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Does it Matter if my Spouse Cheated in a Divorce in Michigan?

Posted by Cameron Goulding | Nov 02, 2023 | 0 Comments

Michigan is a No-Fault Divorce State

Most people who live in Michigan are aware that Michigan is a no-fault divorce state but what does that mean?  The term "no-fault" in Michigan is really a response to issues that existed within the old fault based system.  In the former system, you had to prove some sort of fault in order to obtain a divorce.  This means if the judge decided that you did not supply sufficient proof, then the judge could deny you a divorce and you would have to remain married.  That often led to devastating emotional, financial and even physical results to many people.  Now, under the new system, one does not have to provide a reason to file for divorce or to actually get divorced.  Good reasons or bad reasons, the judge can no longer deny someone the right to a divorce and freedom from a failing marriage.

Does That Mean Fault is Not Taken Into Account in a Divorce in Michigan?

No, it does not mean that fault plays no part in a divorce case.  Fault, such as infidelity, physical abuse and other issues can be taken into account when the court is dividing debts or assets and when determining alimony, or spousal support, as it is known in Michigan.  

Spousal support in Michigan is based upon the following several factors which the court have developed over time through case law:

  • the past relations and conduct of the parties
  • the length of the marriage,
  • the abilities of the parties to work,
  • the source and amount of property awarded to the parties,
  • the parties' ages,
  • the abilities of the parties to pay alimony,
  • the present situation of the parties,
  • the needs of the parties,
  • the parties' health,
  • the prior standard of living of the parties and whether either is responsible for the support of others,
  • contributions of the parties to the joint estate,
  • a party's fault in causing the divorce,
  • the effect of cohabitation on a party's financial status, and
  • general principles of equity

The court should specifically take into account a  person's fault in causing the divorce or the breakdown of the marriage according to the above factors.  In addition, some of the factors overlap, so that fault can be taken into account when considering the past relations and conduct of the parties, the contributions of the parties to the joint estate and general principles of equity when determining alimony.  Of course, fault must be proved if it is an issue and often in a divorce case, there is plenty of fault to go around.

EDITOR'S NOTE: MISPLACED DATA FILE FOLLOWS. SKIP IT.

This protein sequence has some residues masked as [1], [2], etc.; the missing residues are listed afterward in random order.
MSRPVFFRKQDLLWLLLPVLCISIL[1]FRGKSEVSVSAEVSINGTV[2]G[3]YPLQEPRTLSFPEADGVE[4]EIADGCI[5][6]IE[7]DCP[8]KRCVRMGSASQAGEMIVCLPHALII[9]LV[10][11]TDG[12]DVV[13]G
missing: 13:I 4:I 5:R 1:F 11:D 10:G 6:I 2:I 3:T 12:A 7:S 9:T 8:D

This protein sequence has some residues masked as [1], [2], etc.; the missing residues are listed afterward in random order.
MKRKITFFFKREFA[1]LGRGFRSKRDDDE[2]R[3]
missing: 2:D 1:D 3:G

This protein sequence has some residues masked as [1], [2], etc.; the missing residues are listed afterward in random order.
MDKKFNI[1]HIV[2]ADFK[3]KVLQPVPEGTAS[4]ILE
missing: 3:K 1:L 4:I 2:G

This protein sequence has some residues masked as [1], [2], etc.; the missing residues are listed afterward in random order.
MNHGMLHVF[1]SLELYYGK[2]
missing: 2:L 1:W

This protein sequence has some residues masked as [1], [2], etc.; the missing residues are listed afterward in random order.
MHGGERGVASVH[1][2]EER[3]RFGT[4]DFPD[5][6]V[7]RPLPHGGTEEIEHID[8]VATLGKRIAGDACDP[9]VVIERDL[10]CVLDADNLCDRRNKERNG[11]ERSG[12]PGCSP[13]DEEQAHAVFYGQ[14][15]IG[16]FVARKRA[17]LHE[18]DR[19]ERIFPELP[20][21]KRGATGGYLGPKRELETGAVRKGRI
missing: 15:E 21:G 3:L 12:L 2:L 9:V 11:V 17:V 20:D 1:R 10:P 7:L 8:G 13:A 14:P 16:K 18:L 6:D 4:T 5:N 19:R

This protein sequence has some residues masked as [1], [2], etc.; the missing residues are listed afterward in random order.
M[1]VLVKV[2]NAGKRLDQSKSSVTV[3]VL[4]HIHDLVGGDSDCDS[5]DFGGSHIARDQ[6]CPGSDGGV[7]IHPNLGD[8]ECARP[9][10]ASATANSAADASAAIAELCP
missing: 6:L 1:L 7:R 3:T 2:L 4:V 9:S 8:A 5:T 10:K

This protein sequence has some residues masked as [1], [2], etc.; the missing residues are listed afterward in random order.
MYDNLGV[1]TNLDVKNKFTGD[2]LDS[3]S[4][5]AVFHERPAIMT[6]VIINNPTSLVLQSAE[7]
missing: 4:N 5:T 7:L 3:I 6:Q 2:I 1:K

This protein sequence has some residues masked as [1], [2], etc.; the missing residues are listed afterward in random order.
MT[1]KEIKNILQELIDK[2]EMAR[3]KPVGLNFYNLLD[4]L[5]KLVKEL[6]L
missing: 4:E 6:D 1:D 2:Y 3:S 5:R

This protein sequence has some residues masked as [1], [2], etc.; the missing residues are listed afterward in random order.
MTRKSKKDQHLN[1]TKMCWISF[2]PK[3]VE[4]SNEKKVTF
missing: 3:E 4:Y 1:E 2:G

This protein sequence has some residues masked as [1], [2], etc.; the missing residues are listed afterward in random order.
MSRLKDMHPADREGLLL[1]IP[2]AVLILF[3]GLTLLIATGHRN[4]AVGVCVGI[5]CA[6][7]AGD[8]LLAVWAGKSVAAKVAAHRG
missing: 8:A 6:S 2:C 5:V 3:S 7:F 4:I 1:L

Fault can also be taken into account when dividing the property.  While the courts start off with a relatively equal division of the property and debts of the parties, the law actually requires the division to be equitable.  To determine whether the division of property is equitable, a court is required to consider the following factors (again pursuant to case law):

    • the source of property
    • contribution toward its acquisition
    • the years of married life
    • the needs of the parties
    • their earning ability
    • the cause for divorce
    • age of the parties
    • health of the parties
    • life status of the parties
    • past relations and conduct of the parties
    • general principles of equity

As seen from the above factors that govern the division of property and debt between the married couple, fault can be taken into account in several of the factors that a court is required to at least consider in a divorce case.  Given the wide array of factors the court can consider, it is apparent that the judge has a lot of discretion and leeway in crafting a judgment of divorce when it comes to the property distribution provisions.

If you or your spouse is thinking about filing for a divorce where fault could be a consideration, do not hesitate to contact us for a consult today through our online form or by calling at (248) 608-4123.  Many of the issues in family law are governed by case law and not statute which makes the area of law even more confusing because you can't just look up a statute.  Y

ou must have knowledge of how the case law has developed in this area, so it is in your best interests to have a good lawyer represent you.

About the Author

Cameron Goulding

A native of Oakland County, Michigan, family lawyer Cameron C. Goulding has been providing counseling and legal services of the highest caliber to individuals and families in Southeastern Michigan for over 24 years. Mr. Goulding grew up in Oakland County, Michigan and graduated from Birmingham G...


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